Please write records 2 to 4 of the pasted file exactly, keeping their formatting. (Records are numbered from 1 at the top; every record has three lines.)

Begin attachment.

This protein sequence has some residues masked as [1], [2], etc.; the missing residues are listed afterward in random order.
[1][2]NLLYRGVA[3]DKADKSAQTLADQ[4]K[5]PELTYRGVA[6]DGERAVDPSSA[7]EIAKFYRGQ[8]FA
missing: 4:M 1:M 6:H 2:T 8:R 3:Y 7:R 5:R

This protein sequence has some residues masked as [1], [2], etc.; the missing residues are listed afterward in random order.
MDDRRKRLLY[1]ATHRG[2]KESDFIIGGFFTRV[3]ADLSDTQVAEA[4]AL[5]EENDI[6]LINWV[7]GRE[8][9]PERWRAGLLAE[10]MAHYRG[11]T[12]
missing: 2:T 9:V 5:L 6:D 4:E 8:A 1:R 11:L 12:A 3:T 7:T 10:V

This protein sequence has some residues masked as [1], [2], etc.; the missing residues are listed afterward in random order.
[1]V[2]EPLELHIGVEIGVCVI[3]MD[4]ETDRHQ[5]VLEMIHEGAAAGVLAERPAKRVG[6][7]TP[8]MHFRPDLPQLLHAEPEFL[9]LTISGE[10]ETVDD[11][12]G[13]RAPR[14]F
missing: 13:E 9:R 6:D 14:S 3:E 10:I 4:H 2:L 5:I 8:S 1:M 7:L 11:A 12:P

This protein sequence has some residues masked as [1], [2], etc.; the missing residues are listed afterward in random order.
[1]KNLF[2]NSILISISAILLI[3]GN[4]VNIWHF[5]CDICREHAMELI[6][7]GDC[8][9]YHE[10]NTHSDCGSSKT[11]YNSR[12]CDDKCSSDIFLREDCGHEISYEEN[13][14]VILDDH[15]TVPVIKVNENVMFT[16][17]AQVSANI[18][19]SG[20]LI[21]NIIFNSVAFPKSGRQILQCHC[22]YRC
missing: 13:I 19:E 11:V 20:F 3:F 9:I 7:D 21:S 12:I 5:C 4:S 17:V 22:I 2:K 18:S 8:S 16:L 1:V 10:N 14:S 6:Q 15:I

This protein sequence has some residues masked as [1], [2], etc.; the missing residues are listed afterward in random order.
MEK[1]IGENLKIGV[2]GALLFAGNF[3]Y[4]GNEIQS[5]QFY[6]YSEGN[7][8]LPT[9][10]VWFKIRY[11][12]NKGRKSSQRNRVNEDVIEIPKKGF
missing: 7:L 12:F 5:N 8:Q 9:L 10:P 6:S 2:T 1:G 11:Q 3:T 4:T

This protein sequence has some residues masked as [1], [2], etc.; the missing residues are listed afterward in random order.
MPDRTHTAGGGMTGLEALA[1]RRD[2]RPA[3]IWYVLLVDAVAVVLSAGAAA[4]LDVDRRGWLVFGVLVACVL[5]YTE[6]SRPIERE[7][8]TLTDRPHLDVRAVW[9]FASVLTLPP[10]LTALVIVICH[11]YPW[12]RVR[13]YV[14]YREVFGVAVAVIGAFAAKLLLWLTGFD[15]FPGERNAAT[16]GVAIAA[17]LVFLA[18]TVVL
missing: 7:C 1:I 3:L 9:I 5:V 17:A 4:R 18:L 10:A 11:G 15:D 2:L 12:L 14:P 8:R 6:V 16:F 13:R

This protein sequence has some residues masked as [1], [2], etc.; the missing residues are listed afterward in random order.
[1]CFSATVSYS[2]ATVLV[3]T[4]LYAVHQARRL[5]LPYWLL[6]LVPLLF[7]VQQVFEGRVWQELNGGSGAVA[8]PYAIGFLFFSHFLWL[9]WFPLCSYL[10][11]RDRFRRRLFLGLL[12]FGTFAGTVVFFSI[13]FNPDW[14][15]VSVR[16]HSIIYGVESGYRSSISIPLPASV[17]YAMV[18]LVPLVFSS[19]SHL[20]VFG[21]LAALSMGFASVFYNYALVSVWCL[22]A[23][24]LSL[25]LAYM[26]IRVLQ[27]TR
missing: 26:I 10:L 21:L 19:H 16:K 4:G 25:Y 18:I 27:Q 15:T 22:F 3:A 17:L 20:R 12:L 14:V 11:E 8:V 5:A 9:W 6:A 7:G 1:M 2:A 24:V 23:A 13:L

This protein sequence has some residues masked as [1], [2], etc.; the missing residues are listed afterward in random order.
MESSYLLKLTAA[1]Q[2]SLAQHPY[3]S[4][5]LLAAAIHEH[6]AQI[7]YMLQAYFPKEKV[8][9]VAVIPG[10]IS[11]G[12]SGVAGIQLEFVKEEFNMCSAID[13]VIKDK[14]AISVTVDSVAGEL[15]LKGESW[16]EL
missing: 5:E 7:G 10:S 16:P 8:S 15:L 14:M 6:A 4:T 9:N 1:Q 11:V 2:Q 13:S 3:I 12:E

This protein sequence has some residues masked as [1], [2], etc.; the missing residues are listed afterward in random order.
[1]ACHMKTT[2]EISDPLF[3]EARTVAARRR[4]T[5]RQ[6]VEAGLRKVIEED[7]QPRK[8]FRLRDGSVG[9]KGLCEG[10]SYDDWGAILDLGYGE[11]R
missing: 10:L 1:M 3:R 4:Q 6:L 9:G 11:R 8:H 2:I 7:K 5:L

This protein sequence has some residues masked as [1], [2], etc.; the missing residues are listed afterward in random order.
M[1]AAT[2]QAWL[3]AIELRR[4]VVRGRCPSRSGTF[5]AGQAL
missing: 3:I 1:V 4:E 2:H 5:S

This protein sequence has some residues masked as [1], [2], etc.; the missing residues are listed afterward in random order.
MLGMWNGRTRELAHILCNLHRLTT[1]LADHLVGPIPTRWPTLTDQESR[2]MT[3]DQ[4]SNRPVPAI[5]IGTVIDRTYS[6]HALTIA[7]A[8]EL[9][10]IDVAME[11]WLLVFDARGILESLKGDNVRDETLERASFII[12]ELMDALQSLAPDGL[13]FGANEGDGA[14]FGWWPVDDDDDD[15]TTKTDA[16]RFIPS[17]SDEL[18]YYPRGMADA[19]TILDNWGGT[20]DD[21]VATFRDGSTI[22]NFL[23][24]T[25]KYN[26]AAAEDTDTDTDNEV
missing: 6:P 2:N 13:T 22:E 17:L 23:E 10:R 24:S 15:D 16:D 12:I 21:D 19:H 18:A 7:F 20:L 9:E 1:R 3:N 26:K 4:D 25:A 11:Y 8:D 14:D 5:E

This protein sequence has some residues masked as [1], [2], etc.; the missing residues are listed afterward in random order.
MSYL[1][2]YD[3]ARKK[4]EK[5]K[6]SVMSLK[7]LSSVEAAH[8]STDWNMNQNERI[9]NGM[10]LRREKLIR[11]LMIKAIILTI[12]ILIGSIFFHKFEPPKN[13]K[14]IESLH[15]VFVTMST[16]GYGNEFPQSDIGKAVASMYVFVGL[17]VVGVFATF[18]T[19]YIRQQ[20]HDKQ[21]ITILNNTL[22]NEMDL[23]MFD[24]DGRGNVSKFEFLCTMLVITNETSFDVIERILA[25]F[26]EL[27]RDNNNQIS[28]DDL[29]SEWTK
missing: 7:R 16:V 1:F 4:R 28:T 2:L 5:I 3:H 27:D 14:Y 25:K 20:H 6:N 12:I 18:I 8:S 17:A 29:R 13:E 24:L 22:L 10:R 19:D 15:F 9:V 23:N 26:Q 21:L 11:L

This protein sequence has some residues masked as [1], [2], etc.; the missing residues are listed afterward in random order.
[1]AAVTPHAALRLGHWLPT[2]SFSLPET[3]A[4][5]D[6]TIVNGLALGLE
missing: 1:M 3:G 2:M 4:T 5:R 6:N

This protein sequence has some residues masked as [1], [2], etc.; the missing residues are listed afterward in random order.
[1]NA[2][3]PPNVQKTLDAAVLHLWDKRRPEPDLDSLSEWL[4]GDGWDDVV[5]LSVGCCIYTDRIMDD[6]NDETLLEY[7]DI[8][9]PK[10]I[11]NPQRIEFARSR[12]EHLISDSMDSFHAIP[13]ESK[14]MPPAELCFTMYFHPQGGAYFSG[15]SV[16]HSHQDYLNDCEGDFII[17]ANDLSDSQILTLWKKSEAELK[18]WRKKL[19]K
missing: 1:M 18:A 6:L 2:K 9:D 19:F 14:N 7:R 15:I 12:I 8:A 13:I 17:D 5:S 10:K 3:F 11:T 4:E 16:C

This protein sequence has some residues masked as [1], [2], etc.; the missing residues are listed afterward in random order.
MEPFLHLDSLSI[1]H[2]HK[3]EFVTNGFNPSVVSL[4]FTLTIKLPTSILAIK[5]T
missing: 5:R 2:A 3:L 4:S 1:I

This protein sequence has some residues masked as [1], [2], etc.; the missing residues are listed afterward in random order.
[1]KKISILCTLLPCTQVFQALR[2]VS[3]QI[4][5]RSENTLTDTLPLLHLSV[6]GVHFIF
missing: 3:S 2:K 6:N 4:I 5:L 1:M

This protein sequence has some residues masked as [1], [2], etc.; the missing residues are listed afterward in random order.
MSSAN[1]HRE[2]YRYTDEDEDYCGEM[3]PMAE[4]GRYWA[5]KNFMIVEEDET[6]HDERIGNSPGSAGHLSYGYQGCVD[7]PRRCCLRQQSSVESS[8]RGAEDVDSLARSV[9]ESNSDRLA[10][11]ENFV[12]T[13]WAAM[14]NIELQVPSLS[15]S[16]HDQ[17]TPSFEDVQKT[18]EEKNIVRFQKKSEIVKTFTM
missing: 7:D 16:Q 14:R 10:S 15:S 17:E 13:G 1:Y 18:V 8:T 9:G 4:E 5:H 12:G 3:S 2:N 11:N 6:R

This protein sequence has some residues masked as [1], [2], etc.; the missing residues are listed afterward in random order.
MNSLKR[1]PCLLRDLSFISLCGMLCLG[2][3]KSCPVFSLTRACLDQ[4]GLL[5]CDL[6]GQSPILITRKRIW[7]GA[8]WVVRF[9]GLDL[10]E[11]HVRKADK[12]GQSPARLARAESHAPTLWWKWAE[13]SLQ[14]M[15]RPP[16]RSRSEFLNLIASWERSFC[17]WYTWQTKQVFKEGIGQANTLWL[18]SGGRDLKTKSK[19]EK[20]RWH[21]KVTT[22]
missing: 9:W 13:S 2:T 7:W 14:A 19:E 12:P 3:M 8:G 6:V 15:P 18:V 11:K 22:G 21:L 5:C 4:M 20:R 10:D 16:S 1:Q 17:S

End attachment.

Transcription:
This protein sequence has some residues masked as [1], [2], etc.; the missing residues are listed afterward in random order.
MDDRRKRLLY[1]ATHRG[2]KESDFIIGGFFTRV[3]ADLSDTQVAEA[4]AL[5]EENDI[6]LINWV[7]GRE[8][9]PERWRAGLLAE[10]MAHYRG[11]T[12]
missing: 2:T 9:V 5:L 6:D 4:E 8:A 1:R 11:L 12:A 3:T 7:T 10:V

This protein sequence has some residues masked as [1], [2], etc.; the missing residues are listed afterward in random order.
[1]V[2]EPLELHIGVEIGVCVI[3]MD[4]ETDRHQ[5]VLEMIHEGAAAGVLAERPAKRVG[6][7]TP[8]MHFRPDLPQLLHAEPEFL[9]LTISGE[10]ETVDD[11][12]G[13]RAPR[14]F
missing: 13:E 9:R 6:D 14:S 3:E 10:I 4:H 2:L 5:I 8:S 1:M 7:L 11:A 12:P

This protein sequence has some residues masked as [1], [2], etc.; the missing residues are listed afterward in random order.
[1]KNLF[2]NSILISISAILLI[3]GN[4]VNIWHF[5]CDICREHAMELI[6][7]GDC[8][9]YHE[10]NTHSDCGSSKT[11]YNSR[12]CDDKCSSDIFLREDCGHEISYEEN[13][14]VILDDH[15]TVPVIKVNENVMFT[16][17]AQVSANI[18][19]SG[20]LI[21]NIIFNSVAFPKSGRQILQCHC[22]YRC
missing: 13:I 19:E 11:V 20:F 3:F 9:I 7:D 21:S 12:I 5:C 4:S 17:V 22:I 2:K 18:S 8:S 16:L 1:V 10:N 14:S 6:Q 15:I